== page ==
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The road to success can have many detours, and sometimes you end up far from your intended destination. Calgary company Tynt Multimedia is a perfect example.

Chief executive Derek Ball co-founded the company with Dayton Foster, the chief operating officer, in mid-2007, based on an idea that came from watching Mr. Ball's kids use social networking sites such as Facebook.

The company originally developed a tool that allowed social network users to add private comments and pictures to Web pages and share them with a select group.

But Mr. Ball admits there were problems with the product: "It wasn't really getting the momentum or market traction that would be necessary to be successful." Tynt was trying to sell its original technology to the social network operators, not the users, and with Facebook's growing dominance, there were fewer such players to go after.

Nevertheless, these early efforts showed Tynt's founders how shared content could influence behaviour, leading them to the company's current product: a way for online publishers to see who copies and pastes their content, and what they do with it.

Publishers can use those tools for free, while the data they collect will be used by Tynt to help online advertisers target their marketing and understand the effectiveness of their campaigns.

The idea was born while Tynt was still focused on social networking. The company was working with youth magazine publishers that were concerned about people cutting and pasting content from their websites.

Then Allan MacKenzie, Tynt's chairman, had an idea that arose from a family crisis. His son had meningitis, and Mr. MacKenzie had spent hours online researching the disease. Sometimes he would have trouble remembering the source of a piece of information he had saved or pasted into an e-mail. So, he thought, what if a link to the source was automatically included?

This would also be helpful to website operators, Tynt's managers thought, because it would help bring traffic back to the site.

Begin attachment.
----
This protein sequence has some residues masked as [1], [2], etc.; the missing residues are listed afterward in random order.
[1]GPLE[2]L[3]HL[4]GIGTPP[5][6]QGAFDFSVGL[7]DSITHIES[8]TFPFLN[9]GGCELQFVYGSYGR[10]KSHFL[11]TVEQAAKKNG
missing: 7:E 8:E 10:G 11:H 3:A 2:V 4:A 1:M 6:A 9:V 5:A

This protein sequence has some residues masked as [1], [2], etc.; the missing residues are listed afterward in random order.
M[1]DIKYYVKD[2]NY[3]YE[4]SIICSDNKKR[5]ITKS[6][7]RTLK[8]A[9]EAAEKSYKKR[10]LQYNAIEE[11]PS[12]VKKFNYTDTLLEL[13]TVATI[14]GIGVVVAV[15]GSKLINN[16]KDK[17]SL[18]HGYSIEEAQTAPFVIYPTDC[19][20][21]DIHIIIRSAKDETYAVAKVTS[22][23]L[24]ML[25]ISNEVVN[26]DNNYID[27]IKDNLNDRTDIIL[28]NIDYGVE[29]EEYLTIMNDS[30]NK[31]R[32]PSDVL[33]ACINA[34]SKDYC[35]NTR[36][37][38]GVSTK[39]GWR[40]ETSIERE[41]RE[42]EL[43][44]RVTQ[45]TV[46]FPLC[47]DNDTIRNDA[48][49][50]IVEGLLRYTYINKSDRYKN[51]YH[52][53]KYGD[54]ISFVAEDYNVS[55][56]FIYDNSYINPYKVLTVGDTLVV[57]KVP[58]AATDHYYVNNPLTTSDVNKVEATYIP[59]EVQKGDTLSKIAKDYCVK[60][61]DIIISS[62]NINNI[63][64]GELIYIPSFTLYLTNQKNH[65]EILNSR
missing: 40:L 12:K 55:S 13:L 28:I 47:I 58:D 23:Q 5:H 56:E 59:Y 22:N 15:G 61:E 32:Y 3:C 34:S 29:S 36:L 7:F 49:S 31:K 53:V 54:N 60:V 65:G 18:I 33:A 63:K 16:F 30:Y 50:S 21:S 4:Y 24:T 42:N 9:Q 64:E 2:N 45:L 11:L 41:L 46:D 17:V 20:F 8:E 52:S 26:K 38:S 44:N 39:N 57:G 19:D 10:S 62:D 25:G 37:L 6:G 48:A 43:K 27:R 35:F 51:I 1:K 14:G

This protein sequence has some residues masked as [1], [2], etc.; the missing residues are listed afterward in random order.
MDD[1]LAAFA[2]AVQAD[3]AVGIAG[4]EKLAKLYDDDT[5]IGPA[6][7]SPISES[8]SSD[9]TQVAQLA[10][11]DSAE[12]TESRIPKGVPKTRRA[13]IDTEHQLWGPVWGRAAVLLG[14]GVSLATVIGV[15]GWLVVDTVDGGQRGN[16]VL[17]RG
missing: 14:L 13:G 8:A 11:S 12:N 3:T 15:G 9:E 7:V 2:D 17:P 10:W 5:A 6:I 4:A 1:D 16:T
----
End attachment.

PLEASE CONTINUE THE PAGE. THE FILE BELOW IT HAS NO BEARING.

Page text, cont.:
The tool's scope has broadened since, and Tynt's technology now captures how people are using data – whether reposting on another site, e-mailing or even pasting it into a search engine to look for more information.

This last capability is significant, Mr. Ball says. When readers copy and paste into a browser, online publishers can learn what topics people are interested in. In addition, it can reveal information gaps in a site.

Tynt's tools rely on Internet cookies – widely used for tracking online behaviour – and small snippets of code that publishers can insert into Web pages. Simplicity is part of the appeal.

Times-Shamrock Corp., a newspaper publisher and broadcaster in Scranton, Penn., uses Tynt. Managers there liked that Tynt's software costs publishers nothing and implementing it would take little effort, says Tucker Hottes, a technology development manager. But also "we really like the analytics that it provides."

When readers copy and paste a story from one of the company's newspapers – as happened recently with a local gun-control decision, for instance – it's immediately apparent. "You really get to see how your content resonates with people," says Mr. Hottes. Times-Shamrock has also recently launched a pay wall on its flagship site – requiring visitors to pay for access to some content – and Tynt helps spot attempts to circumvent that, he says.

Tynt's technology has caught the eye of big publishers such as National Geographic, Sports Illustrated, the New York Post, and several Canadian daily newspapers. While publishers are an obvious target market, Mr. Ball says, "we definitely see this as being applicable for anybody that has a website."

Tynt plans to use data collected to build "interest graphs" that can show advertisers what visitors are most interested in. Tynt will also help them track online interest in their brands.

Users are also able to measure the effectiveness of advertising campaigns, Mr. Ball says. Using Web cookies, Tynt can follow the online behaviour of users who have viewed a particular ad and compare it to the behaviour of a control group to track any increased interest in a product or brand.

Up to now, Tynt has relied on funding from five venture capital firms. The company only began testing its tools for advertisers early this year and isn't ready to name any of its early customers on that side of the business, though Mr. Ball says they include "some pretty big names" in the travel, automotive and food businesses.

Tynt's ability to build on that initial interest will determine whether its strategy works – or ends up as just another step in its evolution.

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